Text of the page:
Technical and Product News and Insights from Rackspace
Originally published in Oct 2018, at Onica.com/blog
For many people, the terms artificial intelligence (AI), machine learning (ML), and deep learning (DL) can cause major confusion in how they’re related. Artificial intelligence is an umbrella term, machine learning is a subset of artificial intelligence, and deep learning is a subset of machine learning.
AI is a machine defined as conscious like in the Turing Test. Machine learning describes a machine that acts without explicit instruction. Deep learning in turn is a machine with deeply emerged multi-layer decision-making aiming to mimic that of a human brain.
On AWS® most services around AI, ML, and DL involve data processing at different levels and through different methods. With artificial intelligence, this occurs around input from the environment which generates some sort of action to be taken and then gives an output.
In machine learning, this process evolves. While there’s still input and action, the output is a prediction. Also, the action consists of feature extraction and classification, which takes a defined component, measures it, and matches it to some sort of criteria that helps label it.
This is the basis around which machine learning operates. For machine learning to work, you must have several samples of inputs and outputs for extraction and classification to help formulate a model. This model can predict an outcome based on the samples processed. The process is iterative and can have tremendous value for big pools of data that need to be analyzed.
Deep learning builds on this even further because it offers scalability that machine learning just doesn’t have. Deep learning has inputs and outputs that are predictions, as well as feature extraction and classification. In deep learning, this process isn’t linear. Instead, feature extraction and classification will re-iterate itself multiple times before coming to a prediction.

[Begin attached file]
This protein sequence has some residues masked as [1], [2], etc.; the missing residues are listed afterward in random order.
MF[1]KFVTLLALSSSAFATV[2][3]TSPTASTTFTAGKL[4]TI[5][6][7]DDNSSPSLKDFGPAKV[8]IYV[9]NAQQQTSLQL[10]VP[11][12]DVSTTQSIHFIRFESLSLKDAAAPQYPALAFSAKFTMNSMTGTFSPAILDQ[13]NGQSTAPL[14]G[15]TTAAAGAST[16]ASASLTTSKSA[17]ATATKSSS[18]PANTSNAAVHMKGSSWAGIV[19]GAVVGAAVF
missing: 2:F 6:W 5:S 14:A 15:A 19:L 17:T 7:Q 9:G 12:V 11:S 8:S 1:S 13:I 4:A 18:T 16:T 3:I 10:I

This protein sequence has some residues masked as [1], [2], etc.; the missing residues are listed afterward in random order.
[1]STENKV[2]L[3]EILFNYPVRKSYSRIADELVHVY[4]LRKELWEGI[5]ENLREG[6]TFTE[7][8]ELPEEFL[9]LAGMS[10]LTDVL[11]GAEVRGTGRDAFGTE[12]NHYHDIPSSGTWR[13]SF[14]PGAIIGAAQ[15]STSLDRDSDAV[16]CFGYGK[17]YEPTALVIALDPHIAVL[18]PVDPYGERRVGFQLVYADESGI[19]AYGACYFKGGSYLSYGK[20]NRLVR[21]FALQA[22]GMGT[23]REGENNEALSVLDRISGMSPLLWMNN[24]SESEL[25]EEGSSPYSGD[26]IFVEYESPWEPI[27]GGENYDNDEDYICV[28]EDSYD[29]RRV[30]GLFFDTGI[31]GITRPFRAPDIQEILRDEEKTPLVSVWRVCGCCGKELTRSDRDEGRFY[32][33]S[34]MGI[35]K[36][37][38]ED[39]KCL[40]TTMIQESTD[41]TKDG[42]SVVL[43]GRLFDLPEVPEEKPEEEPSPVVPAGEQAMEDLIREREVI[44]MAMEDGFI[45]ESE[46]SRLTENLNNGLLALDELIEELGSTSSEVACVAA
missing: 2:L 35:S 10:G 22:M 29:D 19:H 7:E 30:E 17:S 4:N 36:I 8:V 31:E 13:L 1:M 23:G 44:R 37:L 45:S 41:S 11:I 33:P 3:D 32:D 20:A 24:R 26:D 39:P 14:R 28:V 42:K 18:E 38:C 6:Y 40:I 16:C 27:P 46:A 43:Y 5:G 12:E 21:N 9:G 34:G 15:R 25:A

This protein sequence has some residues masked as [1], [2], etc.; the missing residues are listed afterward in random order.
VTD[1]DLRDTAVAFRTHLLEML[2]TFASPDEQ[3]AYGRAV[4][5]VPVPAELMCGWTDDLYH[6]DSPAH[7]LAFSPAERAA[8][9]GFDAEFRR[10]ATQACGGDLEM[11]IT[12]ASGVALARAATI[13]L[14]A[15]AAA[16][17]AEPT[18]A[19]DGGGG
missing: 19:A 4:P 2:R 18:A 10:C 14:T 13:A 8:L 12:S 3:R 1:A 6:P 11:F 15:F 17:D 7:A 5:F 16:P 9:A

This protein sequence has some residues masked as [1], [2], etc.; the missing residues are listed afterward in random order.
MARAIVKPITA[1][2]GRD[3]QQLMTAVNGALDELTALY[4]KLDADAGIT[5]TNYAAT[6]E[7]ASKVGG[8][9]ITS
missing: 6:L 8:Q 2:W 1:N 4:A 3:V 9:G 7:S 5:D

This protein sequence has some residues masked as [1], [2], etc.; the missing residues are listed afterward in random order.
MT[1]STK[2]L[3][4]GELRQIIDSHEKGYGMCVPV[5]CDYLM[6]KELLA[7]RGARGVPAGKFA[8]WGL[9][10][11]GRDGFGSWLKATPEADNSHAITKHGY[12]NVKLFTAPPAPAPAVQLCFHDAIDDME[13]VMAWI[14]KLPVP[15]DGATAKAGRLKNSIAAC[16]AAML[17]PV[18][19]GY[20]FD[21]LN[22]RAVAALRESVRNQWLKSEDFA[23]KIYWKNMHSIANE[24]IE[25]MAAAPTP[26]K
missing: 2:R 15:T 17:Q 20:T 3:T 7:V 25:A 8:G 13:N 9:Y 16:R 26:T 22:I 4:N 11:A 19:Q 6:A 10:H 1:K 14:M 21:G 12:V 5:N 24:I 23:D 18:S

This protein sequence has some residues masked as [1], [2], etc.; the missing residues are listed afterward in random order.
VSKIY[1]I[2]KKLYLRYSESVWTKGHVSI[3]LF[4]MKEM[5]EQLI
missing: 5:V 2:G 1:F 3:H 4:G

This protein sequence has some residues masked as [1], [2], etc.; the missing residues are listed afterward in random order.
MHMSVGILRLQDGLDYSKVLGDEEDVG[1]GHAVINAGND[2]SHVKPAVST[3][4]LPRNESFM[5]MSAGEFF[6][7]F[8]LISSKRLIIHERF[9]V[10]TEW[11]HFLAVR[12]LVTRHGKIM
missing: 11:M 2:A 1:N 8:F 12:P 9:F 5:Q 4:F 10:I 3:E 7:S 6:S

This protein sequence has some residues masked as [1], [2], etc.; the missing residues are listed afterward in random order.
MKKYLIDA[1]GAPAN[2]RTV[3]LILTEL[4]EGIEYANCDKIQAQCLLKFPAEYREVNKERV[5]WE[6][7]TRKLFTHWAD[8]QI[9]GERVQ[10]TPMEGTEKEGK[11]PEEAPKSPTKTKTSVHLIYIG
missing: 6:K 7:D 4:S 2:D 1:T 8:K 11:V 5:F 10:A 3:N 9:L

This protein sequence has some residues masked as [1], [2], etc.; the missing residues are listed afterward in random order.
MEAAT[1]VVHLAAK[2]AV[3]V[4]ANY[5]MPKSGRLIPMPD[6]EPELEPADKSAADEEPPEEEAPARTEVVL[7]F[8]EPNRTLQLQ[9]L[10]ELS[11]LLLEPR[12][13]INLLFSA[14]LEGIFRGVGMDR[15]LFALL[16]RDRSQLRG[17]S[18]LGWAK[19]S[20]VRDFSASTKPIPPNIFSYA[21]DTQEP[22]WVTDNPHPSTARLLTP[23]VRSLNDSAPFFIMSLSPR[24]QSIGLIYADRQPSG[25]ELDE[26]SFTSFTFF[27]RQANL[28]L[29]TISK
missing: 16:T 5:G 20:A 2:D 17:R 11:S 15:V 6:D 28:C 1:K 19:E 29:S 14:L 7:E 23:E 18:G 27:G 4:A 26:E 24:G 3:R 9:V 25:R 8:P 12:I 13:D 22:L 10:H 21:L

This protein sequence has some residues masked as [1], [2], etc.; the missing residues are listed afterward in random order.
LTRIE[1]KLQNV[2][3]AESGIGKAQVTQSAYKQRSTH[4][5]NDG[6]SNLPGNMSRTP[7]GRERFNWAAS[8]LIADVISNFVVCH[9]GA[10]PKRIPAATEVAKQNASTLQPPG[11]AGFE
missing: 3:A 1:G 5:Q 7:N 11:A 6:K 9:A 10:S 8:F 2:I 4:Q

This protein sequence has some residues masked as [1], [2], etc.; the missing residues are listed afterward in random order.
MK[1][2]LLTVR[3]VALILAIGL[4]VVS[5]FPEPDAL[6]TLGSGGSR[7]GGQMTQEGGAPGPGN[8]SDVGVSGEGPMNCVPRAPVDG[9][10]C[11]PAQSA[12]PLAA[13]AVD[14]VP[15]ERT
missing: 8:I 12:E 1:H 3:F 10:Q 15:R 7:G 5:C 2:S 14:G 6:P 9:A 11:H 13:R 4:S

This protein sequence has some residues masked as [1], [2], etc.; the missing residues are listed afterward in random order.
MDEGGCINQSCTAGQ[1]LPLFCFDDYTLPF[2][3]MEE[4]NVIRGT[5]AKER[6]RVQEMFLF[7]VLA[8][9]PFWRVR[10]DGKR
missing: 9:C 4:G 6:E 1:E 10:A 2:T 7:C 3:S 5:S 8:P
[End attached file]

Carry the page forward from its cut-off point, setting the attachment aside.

As previously noted, the main applications for ML and DL in AWS revolve around data. The success of these features is dependent on the integrity and quality of the used data. If your data is not high quality, your model might not have the accuracy necessary to be successful. And if you don’t have the right data to train your model, it won’t magically derive the data you need.
You can ensure that data is good data by following some steps. One feature of good data is labeling. Labeled data offers an indication of the features within the data, as well as potential outcomes of data. In essence, labeling is the context for the model.
Preprocessing is also important for data integrity. By cleaning, formatting, and organizing your data, you can ensure data is accurate and standardized.
Finally, there’s data splitting. Data splitting is the method of training your model. After you define the model’s architecture, you can input the data set, which is split into a training set and a validation set. Iterations with the training set allow the model to learn. Testing the model with the validation set allows you to ensure model accuracy without facing overfitting because you’re using the same data. For best results, AWS recommends that you use 70% of a data set to train a model and 30% to validate.
Use the Feedback tab to make any comments or ask questions. You can also click Sales Chat to chat now and start the conversation.